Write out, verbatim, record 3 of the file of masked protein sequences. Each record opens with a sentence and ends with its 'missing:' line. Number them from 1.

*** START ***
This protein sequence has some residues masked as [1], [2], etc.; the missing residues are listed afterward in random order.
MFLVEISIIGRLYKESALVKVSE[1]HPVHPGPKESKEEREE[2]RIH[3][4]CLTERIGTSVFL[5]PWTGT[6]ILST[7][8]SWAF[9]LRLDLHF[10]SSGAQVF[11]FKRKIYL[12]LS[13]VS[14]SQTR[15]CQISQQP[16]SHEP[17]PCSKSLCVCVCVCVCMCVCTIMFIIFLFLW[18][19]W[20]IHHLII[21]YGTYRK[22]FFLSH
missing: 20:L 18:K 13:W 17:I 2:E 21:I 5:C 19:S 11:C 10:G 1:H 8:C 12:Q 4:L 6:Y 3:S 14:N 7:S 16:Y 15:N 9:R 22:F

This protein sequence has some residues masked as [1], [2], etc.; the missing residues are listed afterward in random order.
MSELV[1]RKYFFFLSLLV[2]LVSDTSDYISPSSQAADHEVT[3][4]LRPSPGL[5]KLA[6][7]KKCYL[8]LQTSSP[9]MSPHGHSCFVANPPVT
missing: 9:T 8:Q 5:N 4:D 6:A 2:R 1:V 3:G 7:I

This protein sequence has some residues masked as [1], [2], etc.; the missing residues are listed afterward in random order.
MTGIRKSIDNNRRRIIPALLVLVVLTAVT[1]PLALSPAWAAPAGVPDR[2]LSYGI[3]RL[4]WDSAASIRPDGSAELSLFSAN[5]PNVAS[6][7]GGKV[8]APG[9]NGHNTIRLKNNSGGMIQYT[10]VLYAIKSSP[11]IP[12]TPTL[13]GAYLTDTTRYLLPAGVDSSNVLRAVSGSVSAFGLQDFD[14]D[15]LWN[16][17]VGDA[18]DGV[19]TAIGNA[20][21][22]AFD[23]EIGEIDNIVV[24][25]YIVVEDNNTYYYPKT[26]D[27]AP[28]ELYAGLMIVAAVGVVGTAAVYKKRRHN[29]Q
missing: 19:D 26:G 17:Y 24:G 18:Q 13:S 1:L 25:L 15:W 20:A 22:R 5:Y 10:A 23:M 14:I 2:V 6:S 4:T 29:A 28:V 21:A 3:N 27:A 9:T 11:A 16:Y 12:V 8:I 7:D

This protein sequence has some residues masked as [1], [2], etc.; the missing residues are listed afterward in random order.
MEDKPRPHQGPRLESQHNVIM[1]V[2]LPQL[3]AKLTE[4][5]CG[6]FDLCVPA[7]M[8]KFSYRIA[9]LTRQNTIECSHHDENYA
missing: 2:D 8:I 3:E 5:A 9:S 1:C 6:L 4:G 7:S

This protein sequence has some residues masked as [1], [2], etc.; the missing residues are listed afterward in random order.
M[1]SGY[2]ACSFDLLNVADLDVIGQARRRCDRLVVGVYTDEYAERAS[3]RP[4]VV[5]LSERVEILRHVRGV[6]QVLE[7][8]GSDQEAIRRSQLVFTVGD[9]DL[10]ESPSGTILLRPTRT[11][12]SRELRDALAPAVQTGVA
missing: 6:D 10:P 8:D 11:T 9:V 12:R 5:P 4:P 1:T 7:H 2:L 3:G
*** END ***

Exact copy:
This protein sequence has some residues masked as [1], [2], etc.; the missing residues are listed afterward in random order.
MTGIRKSIDNNRRRIIPALLVLVVLTAVT[1]PLALSPAWAAPAGVPDR[2]LSYGI[3]RL[4]WDSAASIRPDGSAELSLFSAN[5]PNVAS[6][7]GGKV[8]APG[9]NGHNTIRLKNNSGGMIQYT[10]VLYAIKSSP[11]IP[12]TPTL[13]GAYLTDTTRYLLPAGVDSSNVLRAVSGSVSAFGLQDFD[14]D[15]LWN[16][17]VGDA[18]DGV[19]TAIGNA[20][21][22]AFD[23]EIGEIDNIVV[24][25]YIVVEDNNTYYYPKT[26]D[27]AP[28]ELYAGLMIVAAVGVVGTAAVYKKRRHN[29]Q
missing: 19:D 26:G 17:Y 24:G 18:Q 13:S 1:L 25:L 15:W 20:A 22:R 5:Y 10:A 23:M 14:I 2:V 6:S 4:T 29:A 28:V 21:A 3:N 27:A 9:T 11:A 16:Y 12:V 8:I 7:D